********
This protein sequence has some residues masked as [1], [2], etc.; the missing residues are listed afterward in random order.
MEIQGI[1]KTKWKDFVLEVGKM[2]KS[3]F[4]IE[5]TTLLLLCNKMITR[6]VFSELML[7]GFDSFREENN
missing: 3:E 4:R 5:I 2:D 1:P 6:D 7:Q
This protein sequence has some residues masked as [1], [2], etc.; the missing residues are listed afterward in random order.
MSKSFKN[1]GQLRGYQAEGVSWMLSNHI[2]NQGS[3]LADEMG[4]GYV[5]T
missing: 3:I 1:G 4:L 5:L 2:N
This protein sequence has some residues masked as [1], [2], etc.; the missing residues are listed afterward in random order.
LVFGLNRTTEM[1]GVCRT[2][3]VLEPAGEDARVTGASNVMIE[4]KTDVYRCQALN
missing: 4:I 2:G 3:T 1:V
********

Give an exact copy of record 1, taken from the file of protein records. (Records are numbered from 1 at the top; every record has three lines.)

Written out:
This protein sequence has some residues masked as [1], [2], etc.; the missing residues are listed afterward in random order.
MEIQGI[1]KTKWKDFVLEVGKM[2]KS[3]F[4]IE[5]TTLLLLCNKMITR[6]VFSELML[7]GFDSFREENN
missing: 3:E 4:R 5:I 2:D 1:P 6:D 7:Q